At the Playwrights’ Center
There is a particular sort of man who refuses to have his dog or cat neutered because he gets a vicarious thrill from the thought that his animal is behaving in an amoral manner. Though by no means restricted to men, this practice does seem to be found most frequently in males who feel that their heritage as warrior-savages has been compromised by civilization. They use their pet’s sexual behavior as some gang-bangers use the aggressive behavior of their pit bulls.
Man–that’s a character’s name in Castrating Eugene is such a person. He caroms noisily off the furniture while watching football games on television, plays catch with raw steak, and has the disturbing habit of donning his camo fatigues late at night and restaging what may or may not be his own Vietnam war experiences. Woman, his mate, is all kind and gentle nurturance. She enjoys playing Jane to his Tarzan but is uneasy about being cast as the VC whore in the war games–of course Man insists that they are only games.
The buffer between these two individuals polarized by gender is their dog, Eugene. Eugene shares in Man’s edge-of-violence roughhousing, but both owners begin to notice that their pet becomes extremely aggressive after such bouts, at one point actually mounting Woman and frightening her so much that even Man must seriously consider checking these tendencies. Commentary is provided on the viability of castration–no euphemisms like “fixed” or “altered” in this play–by the prudish Miss Havisham, who sings the praises of her five effeminate pooches and kicks Eugene in the crotch when he responds too enthusiastically to her teasing, by the leather-clad Dr. Geldman, who advocates castration as the final and only solution, and by the pope, who declares that being fruitful and multiplying is God’s way. But it is only when Eugene rebels against Man’s brutality and becomes Woman’s protector that his fate is assured.
Is the naive Eugene a symbol of supposedly inherent male aggression? Is Eugene the human psyche, with the superego ultimately tempering the libido? Is he the postfeminist male finally learning the meaning of rape? Or the postfeminist male doomed to impotence by those ball-busting bitches? Playwright Trish Suchy’s assignment of sex roles is simplistic: she does not recognize a female sex drive, and Woman shows an unmitigated helplessness, both physical and psychological, in the face of what is presented as the male horomonal imperative. Instead Woman calls alternately on each male to rescue her from the other–indeed, the parallel between Man and Eugene is heightened by Woman’s patting and kissing them both in an identical manner.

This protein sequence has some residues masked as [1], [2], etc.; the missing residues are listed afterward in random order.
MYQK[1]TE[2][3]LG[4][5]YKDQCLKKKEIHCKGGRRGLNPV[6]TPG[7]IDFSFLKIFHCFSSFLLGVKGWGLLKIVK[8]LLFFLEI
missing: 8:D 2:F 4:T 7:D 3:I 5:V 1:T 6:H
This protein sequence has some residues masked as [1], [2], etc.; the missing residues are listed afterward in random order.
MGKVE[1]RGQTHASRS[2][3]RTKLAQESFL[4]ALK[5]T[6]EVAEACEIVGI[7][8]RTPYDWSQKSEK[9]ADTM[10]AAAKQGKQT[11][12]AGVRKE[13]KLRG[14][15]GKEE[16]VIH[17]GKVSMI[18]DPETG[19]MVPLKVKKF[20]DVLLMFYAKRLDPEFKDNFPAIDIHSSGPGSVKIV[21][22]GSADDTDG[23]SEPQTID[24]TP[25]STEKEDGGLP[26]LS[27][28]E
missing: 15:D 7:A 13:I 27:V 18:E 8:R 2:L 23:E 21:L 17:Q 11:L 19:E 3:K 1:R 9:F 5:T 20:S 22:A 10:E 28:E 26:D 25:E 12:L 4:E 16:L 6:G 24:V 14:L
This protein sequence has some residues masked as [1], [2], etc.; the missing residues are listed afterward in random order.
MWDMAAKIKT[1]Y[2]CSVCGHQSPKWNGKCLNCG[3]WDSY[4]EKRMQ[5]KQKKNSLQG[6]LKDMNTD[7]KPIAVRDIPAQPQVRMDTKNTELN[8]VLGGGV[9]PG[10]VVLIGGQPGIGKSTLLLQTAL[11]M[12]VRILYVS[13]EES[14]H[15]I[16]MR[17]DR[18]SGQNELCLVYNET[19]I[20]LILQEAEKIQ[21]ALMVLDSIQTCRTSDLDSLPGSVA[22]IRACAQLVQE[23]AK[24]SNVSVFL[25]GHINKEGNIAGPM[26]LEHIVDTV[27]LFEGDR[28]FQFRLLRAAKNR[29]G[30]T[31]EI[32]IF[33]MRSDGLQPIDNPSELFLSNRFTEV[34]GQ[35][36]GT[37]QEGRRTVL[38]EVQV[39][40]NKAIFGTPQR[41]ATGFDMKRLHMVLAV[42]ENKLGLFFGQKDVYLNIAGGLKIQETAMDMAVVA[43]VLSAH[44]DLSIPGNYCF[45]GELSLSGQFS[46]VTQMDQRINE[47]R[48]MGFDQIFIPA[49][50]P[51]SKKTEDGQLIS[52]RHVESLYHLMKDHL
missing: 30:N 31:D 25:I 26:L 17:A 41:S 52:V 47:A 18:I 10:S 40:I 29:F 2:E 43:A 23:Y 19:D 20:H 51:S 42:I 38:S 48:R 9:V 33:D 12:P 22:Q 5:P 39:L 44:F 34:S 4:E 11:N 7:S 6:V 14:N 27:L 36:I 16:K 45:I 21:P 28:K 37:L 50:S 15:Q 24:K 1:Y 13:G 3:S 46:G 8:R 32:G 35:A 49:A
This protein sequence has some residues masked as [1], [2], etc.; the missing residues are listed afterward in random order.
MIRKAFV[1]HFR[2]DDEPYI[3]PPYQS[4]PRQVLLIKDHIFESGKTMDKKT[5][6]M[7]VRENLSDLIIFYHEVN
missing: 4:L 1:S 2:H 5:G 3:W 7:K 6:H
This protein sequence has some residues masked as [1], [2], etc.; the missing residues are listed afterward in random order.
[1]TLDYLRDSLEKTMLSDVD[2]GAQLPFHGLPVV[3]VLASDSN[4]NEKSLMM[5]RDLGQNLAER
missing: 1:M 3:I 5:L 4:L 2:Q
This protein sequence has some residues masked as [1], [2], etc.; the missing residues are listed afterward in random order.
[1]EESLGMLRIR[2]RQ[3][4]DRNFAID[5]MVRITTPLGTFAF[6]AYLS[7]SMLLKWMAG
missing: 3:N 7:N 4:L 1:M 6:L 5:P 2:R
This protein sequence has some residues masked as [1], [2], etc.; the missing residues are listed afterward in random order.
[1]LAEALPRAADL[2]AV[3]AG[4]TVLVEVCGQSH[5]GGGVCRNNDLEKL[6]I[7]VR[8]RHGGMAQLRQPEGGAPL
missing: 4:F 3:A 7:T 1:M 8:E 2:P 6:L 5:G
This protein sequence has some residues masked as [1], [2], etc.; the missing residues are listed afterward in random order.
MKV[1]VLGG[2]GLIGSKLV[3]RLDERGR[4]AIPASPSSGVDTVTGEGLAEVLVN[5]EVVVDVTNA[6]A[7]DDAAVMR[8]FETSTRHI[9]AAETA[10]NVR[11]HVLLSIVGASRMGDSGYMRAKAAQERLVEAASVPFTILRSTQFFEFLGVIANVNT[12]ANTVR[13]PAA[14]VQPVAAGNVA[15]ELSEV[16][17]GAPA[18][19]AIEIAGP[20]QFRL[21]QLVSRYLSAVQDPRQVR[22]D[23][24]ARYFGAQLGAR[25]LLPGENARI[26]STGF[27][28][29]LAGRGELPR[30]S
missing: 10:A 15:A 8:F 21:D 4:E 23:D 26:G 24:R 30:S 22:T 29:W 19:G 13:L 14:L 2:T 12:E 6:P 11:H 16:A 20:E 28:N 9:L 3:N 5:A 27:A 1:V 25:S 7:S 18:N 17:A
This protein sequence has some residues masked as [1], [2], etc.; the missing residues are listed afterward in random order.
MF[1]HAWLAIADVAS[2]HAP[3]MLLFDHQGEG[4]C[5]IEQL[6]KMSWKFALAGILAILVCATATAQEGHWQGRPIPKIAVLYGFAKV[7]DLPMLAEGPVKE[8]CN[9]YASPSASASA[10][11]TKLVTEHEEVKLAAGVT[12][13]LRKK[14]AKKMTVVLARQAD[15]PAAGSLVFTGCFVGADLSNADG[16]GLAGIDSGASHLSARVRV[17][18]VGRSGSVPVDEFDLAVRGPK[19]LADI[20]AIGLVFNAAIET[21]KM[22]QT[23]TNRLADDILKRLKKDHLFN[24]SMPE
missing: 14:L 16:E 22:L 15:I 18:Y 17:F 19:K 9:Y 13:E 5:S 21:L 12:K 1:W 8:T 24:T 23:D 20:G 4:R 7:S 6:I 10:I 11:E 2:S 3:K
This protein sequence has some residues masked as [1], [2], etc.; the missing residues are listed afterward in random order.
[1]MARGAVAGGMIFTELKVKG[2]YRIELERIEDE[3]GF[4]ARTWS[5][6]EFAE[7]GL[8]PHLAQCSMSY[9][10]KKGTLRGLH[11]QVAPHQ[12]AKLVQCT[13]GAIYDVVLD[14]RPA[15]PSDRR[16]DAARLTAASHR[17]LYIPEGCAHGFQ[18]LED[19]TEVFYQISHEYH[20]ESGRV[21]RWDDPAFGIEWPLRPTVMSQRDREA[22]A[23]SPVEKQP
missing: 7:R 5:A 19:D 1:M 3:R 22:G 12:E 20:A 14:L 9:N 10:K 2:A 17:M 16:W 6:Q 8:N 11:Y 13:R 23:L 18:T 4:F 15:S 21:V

Castrating Eugene has several low-comedy touches, not least of them the casting of a human actor as Eugene. It is much to the credit of Dexter Bullard that he manages to be doglike without ever resorting to cute mannerisms or losing his–well, his humanity. Mary Agnes Draland Doyle brings a subtle restraint to Dr. Geldman and the pope that gives some validity to their arguments. (Her Miss Havisham seems to have wandered in from Greater Tuna.) As the caricatures Man and Woman, Arthur Aulisi and Adrienne Alitowski acquit themselves well, with a chilling accuracy. We’ve seen these people, probably number a few of them among our acquaintances, might even be them–and that’s a scary thought.
I’d like to think that there are other ways to be nonaggressive than by giving up one’s cojones. Bully or eunuch isn’t much of a choice. But by dispensing with socio-babble polemics and going for the big archetypal approach, Suchy has crafted a succinct–if ambiguous–piece, ambitious in its scope and in its exploration of human behavior. This is one you’ll think about for a long time.
Art accompanying story in printed newspaper (not available in this archive): photo/Drew Camens.